Why did the US ban trade with Iran?

List of countries sanctioned by ofac 2020

An oil field worker walks next to drilling rigs at an oil well operated by Venezuela’s state oil company PDVSA, in the rich Orinoco oil belt, April 16, 2015.

Venezuela agreed a key contract to swap oil for Iranian condensate it can use to improve the quality of its crude, with the first shipments planned for delivery this week, five sources close to the deal said.

Washington’s sanctions programs not only prevent U.S. entities from doing business in Iran’s and Venezuela’s oil industries, but also warn non-U.S. individuals and companies transacting with their state-owned oil companies about the possibility of “secondary sanctions.”

Secondary sanctions can carry a range of penalties, including blocking those involved from the U.S. financial system, fines or freezing U.S. assets.

Any “transaction with NIOC by a non-U.S. person is generally subject to secondary sanctions,” the Treasury Department said in response to a question about the deal.

U.S. sanctions

Since the end of World War II, the United States, given the weakness of most of the countries in the world and shielded by anti-communism, has used its economic and military power and the financial organizations born of the Bretton Woods agreement to sanction states that did not align themselves with its economic and strategic interests.

The most recent excuses for sanctions have been the violation of human rights and terrorism, even in countries where it has been proven by declassified documents that the U.S. government itself has encouraged, financed and protected dictatorial regimes in Latin America and the Caribbean, the Middle East, Africa and Asia, not to mention the dozens of invasions and coups d’états – the perfect backdrop for subjugation and subordination.

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In 1950, with the entry of the United States into the Korean War (between North and South Korea), the first economic sanctions were introduced against North Korea, one of the most affected countries, and remained in place until 2008. This decision was aimed at weakening the “Soviet Union’s support” for its ally in the North.

List of international sanctions

Article 215 of the Treaty on the Functioning of the European Union and Article 29 of the Treaty on European Union provide the general framework for European Union (EU) sanctions relating to Iran.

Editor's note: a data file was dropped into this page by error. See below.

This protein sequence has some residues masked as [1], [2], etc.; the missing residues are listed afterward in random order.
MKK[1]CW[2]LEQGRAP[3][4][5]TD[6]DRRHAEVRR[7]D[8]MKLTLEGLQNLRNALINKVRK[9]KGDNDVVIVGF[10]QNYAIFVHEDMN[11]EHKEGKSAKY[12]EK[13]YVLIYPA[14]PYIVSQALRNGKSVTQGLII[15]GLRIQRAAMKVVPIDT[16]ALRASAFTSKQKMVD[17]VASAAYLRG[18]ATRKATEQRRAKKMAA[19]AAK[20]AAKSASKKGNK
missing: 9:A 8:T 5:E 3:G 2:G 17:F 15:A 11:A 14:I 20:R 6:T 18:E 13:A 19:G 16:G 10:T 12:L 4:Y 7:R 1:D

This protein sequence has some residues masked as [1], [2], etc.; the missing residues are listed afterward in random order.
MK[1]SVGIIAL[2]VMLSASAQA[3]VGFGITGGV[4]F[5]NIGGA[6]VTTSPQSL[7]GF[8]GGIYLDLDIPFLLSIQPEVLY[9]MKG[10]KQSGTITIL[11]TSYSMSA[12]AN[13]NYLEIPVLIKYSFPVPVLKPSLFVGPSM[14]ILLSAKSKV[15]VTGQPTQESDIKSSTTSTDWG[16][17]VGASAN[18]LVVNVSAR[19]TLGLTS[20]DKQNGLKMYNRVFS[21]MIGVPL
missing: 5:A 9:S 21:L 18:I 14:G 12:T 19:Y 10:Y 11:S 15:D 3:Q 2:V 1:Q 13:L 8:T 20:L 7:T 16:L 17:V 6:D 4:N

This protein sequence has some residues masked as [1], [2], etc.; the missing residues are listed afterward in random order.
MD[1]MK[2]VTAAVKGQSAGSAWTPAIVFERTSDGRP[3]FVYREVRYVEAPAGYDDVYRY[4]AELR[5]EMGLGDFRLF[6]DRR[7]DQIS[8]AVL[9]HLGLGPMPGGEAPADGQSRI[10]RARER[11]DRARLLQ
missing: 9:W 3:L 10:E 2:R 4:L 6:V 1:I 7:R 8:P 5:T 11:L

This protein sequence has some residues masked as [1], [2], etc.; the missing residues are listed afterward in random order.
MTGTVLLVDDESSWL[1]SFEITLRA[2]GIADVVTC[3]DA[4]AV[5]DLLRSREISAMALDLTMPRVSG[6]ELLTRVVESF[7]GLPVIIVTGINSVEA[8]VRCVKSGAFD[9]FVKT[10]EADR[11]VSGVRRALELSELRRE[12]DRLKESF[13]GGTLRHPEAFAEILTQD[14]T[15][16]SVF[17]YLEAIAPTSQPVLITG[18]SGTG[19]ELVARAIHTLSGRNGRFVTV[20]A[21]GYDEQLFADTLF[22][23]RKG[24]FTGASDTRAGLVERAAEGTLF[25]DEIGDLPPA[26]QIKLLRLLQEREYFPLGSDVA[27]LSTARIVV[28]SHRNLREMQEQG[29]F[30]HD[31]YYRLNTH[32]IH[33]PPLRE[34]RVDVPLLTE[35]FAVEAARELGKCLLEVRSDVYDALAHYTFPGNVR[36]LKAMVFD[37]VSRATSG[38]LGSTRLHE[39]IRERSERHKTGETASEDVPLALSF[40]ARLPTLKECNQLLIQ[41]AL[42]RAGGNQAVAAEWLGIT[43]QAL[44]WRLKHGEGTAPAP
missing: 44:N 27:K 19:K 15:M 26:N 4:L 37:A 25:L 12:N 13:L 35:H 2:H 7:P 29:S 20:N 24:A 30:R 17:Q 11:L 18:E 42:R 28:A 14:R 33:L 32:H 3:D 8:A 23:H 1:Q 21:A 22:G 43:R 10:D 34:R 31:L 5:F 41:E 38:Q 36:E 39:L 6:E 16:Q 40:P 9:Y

The Decision and Regulation incorporate United Nations sanctions as a follow-up to the United Nations Security Council Resolution (UNSCR) requiring Iran to cease its nuclear proliferation uranium enrichment activities. They also impose a number of autonomous EU economic and financial sanctions on Iran, including the following.

Decision 2011/235/CFSP provides for a ban on the movement and freezing of funds* and economic resources* of persons responsible for serious human rights violations in Iran, as well as those associated with them. Regulation (EU) No. 359/2011 gives effect to Decision 2011/235/CFSP with regard to the following.

Freezing of funds: the prevention of any move, transfer, alteration, use of, access to, or dealing with funds in any way that would result in any change in their volume, amount, location, ownership, possession, character, destination or other change that would enable the funds to be used, including portfolio management.

U.S. economic sanctions against Iran

Due to the failed nuclear deal negotiated by the previous U.S. administration, the arms embargo against the world’s worst terrorist regime will expire on October 18, in just four months. Four months.

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If no action is taken, Iran will be free to purchase Russian fighter jets that can carry out strikes within a radius of up to 3,000 square kilometers, and this would put cities such as Riyadh, New Delhi, Rome and Warsaw in Iranian sights.

Iran will have discretion to renew and expand its submarine fleet and intensify its threat to international shipping and freedom of navigation in the Strait of Hormuz, the Persian Gulf and the Arabian Sea.

Consider for example the Secretary General’s report UNSCR 2231 which we are discussing today. The report confirmed that the weapons used to attack Saudi Arabia in September 2019 were of Iranian origin. The report further confirmed that the weapons intercepted off the coast of Yemen in November 2019 and February 2020 were of Iranian origin.